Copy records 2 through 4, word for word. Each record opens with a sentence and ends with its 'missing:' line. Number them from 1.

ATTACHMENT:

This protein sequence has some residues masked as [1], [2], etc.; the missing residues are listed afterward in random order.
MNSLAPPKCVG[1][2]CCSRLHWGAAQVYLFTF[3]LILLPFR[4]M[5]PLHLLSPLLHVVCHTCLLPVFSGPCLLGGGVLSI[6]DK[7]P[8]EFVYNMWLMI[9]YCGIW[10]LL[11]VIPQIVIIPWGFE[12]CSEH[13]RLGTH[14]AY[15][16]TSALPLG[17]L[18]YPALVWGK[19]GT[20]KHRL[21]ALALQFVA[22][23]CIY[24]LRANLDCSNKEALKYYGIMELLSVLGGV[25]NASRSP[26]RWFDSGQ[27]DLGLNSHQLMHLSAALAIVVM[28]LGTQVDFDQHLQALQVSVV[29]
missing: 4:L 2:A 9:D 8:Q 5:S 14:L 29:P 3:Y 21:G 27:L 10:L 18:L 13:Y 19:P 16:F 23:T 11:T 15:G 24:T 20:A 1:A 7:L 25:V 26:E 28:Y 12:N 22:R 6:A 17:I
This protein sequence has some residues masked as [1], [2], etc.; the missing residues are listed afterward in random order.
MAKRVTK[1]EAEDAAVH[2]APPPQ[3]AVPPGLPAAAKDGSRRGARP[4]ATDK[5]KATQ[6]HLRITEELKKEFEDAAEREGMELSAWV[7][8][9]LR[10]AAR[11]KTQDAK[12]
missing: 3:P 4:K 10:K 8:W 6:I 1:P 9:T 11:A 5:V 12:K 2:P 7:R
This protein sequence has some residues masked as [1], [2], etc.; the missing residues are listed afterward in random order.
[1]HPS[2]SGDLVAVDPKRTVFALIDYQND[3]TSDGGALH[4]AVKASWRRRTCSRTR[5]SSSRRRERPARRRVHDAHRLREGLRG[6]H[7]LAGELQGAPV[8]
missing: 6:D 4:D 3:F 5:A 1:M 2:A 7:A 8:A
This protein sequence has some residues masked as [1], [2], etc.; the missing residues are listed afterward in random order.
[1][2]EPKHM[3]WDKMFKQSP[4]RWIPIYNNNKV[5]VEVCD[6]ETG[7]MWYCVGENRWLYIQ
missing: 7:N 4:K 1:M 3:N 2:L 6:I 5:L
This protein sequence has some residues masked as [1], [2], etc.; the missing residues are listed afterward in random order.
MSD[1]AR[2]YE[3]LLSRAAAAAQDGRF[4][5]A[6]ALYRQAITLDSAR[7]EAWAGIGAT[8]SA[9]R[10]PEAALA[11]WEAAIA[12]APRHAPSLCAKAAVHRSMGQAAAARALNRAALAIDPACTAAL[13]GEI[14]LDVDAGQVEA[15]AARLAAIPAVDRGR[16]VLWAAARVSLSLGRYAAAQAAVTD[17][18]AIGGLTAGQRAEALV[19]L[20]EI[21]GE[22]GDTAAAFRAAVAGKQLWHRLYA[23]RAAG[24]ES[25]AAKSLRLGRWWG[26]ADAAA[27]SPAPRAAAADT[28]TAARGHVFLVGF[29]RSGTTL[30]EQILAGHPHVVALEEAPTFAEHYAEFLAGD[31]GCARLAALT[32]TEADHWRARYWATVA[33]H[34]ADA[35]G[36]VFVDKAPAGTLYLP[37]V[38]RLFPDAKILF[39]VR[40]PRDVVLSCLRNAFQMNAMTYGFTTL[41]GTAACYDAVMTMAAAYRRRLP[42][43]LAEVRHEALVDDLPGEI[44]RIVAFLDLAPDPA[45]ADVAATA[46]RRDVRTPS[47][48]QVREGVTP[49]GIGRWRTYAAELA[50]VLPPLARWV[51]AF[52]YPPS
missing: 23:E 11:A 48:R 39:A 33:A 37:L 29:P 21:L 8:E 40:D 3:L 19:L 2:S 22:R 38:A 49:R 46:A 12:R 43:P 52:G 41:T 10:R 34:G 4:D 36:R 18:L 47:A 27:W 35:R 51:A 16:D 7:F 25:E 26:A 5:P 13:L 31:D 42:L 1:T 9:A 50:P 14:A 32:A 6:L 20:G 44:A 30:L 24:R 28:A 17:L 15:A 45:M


This protein sequence has some residues masked as [1], [2], etc.; the missing residues are listed afterward in random order.
MAKRVTK[1]EAEDAAVH[2]APPPQ[3]AVPPGLPAAAKDGSRRGARP[4]ATDK[5]KATQ[6]HLRITEELKKEFEDAAEREGMELSAWV[7][8][9]LR[10]AAR[11]KTQDAK[12]
missing: 3:P 4:K 10:K 8:W 6:I 1:P 9:T 11:A 5:V 12:K 2:P 7:R
This protein sequence has some residues masked as [1], [2], etc.; the missing residues are listed afterward in random order.
[1]HPS[2]SGDLVAVDPKRTVFALIDYQND[3]TSDGGALH[4]AVKASWRRRTCSRTR[5]SSSRRRERPARRRVHDAHRLREGLRG[6]H[7]LAGELQGAPV[8]
missing: 6:D 4:D 3:F 5:A 1:M 2:A 7:A 8:A
This protein sequence has some residues masked as [1], [2], etc.; the missing residues are listed afterward in random order.
[1][2]EPKHM[3]WDKMFKQSP[4]RWIPIYNNNKV[5]VEVCD[6]ETG[7]MWYCVGENRWLYIQ
missing: 7:N 4:K 1:M 3:N 2:L 6:I 5:L